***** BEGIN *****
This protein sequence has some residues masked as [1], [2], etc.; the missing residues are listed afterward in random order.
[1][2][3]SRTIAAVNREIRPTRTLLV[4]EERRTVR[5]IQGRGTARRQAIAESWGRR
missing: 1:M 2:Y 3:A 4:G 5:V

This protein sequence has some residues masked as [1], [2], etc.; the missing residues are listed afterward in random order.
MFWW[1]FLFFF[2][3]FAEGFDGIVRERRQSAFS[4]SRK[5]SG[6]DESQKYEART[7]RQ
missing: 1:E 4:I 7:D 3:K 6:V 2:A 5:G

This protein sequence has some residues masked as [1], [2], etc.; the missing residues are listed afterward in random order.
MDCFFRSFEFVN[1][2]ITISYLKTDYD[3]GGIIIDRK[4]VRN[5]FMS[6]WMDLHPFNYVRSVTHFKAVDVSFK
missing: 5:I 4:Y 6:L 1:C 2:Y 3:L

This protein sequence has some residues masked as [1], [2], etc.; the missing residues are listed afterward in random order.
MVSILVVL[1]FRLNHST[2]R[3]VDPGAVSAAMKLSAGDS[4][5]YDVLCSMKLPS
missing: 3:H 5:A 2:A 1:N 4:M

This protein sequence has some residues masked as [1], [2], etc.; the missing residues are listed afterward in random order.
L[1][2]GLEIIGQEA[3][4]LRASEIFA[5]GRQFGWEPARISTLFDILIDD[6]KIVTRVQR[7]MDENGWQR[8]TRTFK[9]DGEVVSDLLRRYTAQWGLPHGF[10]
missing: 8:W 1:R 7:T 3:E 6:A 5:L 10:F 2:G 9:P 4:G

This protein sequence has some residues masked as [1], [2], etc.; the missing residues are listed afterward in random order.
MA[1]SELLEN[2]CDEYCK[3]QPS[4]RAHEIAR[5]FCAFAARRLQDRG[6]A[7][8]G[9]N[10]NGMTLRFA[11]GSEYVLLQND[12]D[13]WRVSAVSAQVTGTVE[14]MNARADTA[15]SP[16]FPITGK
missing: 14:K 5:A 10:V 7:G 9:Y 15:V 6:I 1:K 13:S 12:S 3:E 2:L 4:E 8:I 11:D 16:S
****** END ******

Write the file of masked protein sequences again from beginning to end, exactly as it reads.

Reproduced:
This protein sequence has some residues masked as [1], [2], etc.; the missing residues are listed afterward in random order.
[1][2][3]SRTIAAVNREIRPTRTLLV[4]EERRTVR[5]IQGRGTARRQAIAESWGRR
missing: 1:M 2:Y 3:A 4:G 5:V

This protein sequence has some residues masked as [1], [2], etc.; the missing residues are listed afterward in random order.
MFWW[1]FLFFF[2][3]FAEGFDGIVRERRQSAFS[4]SRK[5]SG[6]DESQKYEART[7]RQ
missing: 1:E 4:I 7:D 3:K 6:V 2:A 5:G

This protein sequence has some residues masked as [1], [2], etc.; the missing residues are listed afterward in random order.
MDCFFRSFEFVN[1][2]ITISYLKTDYD[3]GGIIIDRK[4]VRN[5]FMS[6]WMDLHPFNYVRSVTHFKAVDVSFK
missing: 5:I 4:Y 6:L 1:C 2:Y 3:L

This protein sequence has some residues masked as [1], [2], etc.; the missing residues are listed afterward in random order.
MVSILVVL[1]FRLNHST[2]R[3]VDPGAVSAAMKLSAGDS[4][5]YDVLCSMKLPS
missing: 3:H 5:A 2:A 1:N 4:M

This protein sequence has some residues masked as [1], [2], etc.; the missing residues are listed afterward in random order.
L[1][2]GLEIIGQEA[3][4]LRASEIFA[5]GRQFGWEPARISTLFDILIDD[6]KIVTRVQR[7]MDENGWQR[8]TRTFK[9]DGEVVSDLLRRYTAQWGLPHGF[10]
missing: 8:W 1:R 7:T 3:E 6:A 5:L 10:F 2:G 9:P 4:G

This protein sequence has some residues masked as [1], [2], etc.; the missing residues are listed afterward in random order.
MA[1]SELLEN[2]CDEYCK[3]QPS[4]RAHEIAR[5]FCAFAARRLQDRG[6]A[7][8]G[9]N[10]NGMTLRFA[11]GSEYVLLQND[12]D[13]WRVSAVSAQVTGTVE[14]MNARADTA[15]SP[16]FPITGK
missing: 14:K 5:A 10:V 7:G 9:Y 15:V 6:I 1:K 13:S 12:S 3:E 2:L 4:E 8:I 11:D 16:S